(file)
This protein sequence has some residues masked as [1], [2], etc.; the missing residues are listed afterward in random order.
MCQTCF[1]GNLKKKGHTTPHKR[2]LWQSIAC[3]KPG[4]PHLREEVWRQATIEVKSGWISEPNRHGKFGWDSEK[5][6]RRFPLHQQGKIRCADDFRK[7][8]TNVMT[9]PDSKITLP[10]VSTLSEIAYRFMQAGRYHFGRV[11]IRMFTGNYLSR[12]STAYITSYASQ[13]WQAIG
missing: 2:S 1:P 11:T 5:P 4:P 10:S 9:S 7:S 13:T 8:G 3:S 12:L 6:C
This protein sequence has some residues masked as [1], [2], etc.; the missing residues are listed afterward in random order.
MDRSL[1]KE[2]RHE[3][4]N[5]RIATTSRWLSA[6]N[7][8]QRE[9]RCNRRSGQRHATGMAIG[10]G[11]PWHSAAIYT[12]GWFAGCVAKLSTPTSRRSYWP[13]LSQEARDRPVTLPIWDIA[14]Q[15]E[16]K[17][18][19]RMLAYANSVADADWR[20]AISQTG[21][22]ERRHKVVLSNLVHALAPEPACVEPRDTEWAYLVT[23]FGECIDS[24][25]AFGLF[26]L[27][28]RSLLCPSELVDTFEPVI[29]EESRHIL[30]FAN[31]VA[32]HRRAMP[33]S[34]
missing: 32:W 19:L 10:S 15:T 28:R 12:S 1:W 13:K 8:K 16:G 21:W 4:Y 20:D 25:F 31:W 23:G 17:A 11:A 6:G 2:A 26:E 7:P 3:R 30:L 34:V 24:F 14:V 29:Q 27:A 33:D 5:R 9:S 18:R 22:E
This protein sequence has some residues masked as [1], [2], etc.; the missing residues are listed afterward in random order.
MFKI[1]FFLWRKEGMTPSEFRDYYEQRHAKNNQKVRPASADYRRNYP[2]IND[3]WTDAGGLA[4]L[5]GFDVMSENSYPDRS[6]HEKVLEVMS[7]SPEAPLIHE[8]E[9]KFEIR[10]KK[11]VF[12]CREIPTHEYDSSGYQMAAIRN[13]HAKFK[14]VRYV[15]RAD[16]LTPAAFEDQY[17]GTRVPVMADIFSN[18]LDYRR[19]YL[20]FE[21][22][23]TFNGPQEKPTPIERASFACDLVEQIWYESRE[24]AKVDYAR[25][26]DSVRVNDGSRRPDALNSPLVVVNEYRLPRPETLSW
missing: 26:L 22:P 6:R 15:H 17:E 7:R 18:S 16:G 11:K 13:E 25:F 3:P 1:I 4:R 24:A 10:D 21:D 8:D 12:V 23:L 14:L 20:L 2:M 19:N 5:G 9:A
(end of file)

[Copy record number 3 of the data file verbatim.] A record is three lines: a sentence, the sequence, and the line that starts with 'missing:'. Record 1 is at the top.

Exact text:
This protein sequence has some residues masked as [1], [2], etc.; the missing residues are listed afterward in random order.
MFKI[1]FFLWRKEGMTPSEFRDYYEQRHAKNNQKVRPASADYRRNYP[2]IND[3]WTDAGGLA[4]L[5]GFDVMSENSYPDRS[6]HEKVLEVMS[7]SPEAPLIHE[8]E[9]KFEIR[10]KK[11]VF[12]CREIPTHEYDSSGYQMAAIRN[13]HAKFK[14]VRYV[15]RAD[16]LTPAAFEDQY[17]GTRVPVMADIFSN[18]LDYRR[19]YL[20]FE[21][22][23]TFNGPQEKPTPIERASFACDLVEQIWYESRE[24]AKVDYAR[25][26]DSVRVNDGSRRPDALNSPLVVVNEYRLPRPETLSW
missing: 26:L 22:P 6:R 15:H 17:E 7:R 18:S 16:G 11:K 13:E 25:F 3:P 1:I 4:R 24:A 10:D 21:D 8:D 12:V 23:L 14:L 20:L 2:M 19:N 5:G 9:A